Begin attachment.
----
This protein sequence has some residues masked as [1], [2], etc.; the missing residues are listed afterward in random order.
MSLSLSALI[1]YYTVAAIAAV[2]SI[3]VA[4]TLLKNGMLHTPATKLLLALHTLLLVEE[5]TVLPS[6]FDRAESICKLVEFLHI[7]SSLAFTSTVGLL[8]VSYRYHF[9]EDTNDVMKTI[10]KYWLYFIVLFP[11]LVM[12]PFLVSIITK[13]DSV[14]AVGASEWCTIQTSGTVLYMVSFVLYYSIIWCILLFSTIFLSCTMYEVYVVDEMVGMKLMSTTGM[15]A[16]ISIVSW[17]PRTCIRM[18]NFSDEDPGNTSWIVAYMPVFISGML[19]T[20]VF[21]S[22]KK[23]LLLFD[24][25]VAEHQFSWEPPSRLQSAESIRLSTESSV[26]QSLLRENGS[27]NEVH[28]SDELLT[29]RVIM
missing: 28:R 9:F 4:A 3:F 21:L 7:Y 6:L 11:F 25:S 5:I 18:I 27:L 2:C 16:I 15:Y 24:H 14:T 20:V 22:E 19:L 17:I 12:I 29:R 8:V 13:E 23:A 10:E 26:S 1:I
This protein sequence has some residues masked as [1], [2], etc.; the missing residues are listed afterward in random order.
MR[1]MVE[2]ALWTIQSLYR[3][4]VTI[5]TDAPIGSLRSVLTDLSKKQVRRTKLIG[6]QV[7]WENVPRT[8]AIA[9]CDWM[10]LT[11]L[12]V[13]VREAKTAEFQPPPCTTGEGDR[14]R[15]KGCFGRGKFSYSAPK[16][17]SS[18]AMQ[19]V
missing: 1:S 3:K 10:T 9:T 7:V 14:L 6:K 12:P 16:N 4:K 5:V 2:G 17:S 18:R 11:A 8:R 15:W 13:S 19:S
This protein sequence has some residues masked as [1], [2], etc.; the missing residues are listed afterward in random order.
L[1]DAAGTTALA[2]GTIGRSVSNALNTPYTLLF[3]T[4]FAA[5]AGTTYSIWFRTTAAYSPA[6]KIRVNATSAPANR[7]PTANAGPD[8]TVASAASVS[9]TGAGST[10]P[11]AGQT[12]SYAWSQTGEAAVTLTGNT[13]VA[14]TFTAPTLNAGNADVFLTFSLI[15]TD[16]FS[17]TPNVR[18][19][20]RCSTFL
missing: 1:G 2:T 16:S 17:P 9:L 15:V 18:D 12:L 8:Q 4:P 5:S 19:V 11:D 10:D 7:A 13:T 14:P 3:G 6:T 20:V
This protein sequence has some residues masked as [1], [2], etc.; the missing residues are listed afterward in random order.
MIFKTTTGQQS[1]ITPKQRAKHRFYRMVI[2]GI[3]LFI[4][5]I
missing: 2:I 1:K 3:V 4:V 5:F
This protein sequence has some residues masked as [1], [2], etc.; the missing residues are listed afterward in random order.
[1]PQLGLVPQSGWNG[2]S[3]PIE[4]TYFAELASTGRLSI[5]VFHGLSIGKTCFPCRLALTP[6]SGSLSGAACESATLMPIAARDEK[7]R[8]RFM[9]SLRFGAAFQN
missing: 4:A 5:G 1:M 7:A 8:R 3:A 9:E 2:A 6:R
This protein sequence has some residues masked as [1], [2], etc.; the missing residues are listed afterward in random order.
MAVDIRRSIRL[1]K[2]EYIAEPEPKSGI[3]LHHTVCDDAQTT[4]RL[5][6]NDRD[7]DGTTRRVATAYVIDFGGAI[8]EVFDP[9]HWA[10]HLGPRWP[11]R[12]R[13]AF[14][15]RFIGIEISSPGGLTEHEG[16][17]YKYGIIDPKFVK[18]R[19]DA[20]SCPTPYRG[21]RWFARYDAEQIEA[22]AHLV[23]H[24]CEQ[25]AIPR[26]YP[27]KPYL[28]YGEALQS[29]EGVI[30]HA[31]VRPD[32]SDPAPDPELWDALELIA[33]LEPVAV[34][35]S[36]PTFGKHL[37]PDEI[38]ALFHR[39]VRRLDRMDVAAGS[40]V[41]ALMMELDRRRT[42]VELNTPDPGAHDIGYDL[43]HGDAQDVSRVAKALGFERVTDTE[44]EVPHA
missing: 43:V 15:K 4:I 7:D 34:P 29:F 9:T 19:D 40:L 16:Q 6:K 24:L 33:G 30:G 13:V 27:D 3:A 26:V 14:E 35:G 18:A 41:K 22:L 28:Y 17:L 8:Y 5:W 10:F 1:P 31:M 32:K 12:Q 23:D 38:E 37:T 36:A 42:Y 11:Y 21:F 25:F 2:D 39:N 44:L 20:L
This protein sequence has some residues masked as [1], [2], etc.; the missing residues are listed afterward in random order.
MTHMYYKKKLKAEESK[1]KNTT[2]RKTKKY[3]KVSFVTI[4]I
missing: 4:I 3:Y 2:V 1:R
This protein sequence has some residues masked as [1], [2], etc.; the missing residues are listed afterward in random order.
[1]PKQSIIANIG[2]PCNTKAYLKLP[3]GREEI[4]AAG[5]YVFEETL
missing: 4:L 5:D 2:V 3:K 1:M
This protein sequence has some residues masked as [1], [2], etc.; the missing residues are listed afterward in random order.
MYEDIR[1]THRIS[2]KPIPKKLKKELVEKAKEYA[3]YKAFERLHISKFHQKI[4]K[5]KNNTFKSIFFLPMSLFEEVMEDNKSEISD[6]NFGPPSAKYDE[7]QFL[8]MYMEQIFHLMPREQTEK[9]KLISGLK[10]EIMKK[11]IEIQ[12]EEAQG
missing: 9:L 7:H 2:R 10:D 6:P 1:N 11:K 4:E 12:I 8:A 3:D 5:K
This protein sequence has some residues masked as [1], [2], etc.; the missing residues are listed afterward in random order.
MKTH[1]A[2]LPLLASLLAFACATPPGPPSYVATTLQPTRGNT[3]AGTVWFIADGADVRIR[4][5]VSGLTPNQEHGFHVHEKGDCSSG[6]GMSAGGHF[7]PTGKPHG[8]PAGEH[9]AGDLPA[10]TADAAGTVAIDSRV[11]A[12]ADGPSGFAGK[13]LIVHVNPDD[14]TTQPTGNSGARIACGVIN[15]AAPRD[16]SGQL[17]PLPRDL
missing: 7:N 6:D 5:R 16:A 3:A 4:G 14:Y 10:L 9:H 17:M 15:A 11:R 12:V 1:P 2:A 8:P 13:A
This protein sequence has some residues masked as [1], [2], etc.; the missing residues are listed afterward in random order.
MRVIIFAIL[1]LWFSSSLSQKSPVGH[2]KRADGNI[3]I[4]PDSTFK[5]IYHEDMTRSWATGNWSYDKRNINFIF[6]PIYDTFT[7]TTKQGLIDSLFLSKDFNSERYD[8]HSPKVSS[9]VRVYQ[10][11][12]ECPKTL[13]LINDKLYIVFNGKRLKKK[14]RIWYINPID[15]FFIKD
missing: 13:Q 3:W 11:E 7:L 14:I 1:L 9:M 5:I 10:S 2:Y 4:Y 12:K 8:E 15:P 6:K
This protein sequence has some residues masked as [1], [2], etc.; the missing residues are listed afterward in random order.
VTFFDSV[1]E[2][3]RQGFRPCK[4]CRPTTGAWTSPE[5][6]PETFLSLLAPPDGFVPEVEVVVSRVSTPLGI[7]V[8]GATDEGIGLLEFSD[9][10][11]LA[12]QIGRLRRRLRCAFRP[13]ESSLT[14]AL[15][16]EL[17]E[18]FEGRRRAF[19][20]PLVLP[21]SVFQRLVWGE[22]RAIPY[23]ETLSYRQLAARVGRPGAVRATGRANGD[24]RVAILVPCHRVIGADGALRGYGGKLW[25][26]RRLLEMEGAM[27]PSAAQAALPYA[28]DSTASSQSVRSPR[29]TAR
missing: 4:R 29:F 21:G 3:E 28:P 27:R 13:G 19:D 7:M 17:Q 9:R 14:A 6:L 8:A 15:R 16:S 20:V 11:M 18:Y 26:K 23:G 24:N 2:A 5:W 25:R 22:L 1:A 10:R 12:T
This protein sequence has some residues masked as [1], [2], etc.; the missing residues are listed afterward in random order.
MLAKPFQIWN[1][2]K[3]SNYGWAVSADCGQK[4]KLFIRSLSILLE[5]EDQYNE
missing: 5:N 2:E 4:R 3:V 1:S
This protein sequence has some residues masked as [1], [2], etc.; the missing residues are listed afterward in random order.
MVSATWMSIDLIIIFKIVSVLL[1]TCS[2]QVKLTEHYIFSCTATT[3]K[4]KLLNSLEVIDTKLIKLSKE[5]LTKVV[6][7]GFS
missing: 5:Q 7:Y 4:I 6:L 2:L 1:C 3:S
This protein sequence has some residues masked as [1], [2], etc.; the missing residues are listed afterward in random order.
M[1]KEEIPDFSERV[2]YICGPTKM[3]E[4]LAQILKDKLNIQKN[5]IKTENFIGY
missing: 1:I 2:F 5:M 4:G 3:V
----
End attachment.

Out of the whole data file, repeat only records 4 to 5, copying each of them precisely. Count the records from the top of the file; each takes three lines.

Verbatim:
This protein sequence has some residues masked as [1], [2], etc.; the missing residues are listed afterward in random order.
MIFKTTTGQQS[1]ITPKQRAKHRFYRMVI[2]GI[3]LFI[4][5]I
missing: 2:I 1:K 3:V 4:V 5:F
This protein sequence has some residues masked as [1], [2], etc.; the missing residues are listed afterward in random order.
[1]PQLGLVPQSGWNG[2]S[3]PIE[4]TYFAELASTGRLSI[5]VFHGLSIGKTCFPCRLALTP[6]SGSLSGAACESATLMPIAARDEK[7]R[8]RFM[9]SLRFGAAFQN
missing: 4:A 5:G 1:M 7:A 8:R 3:A 9:E 2:A 6:R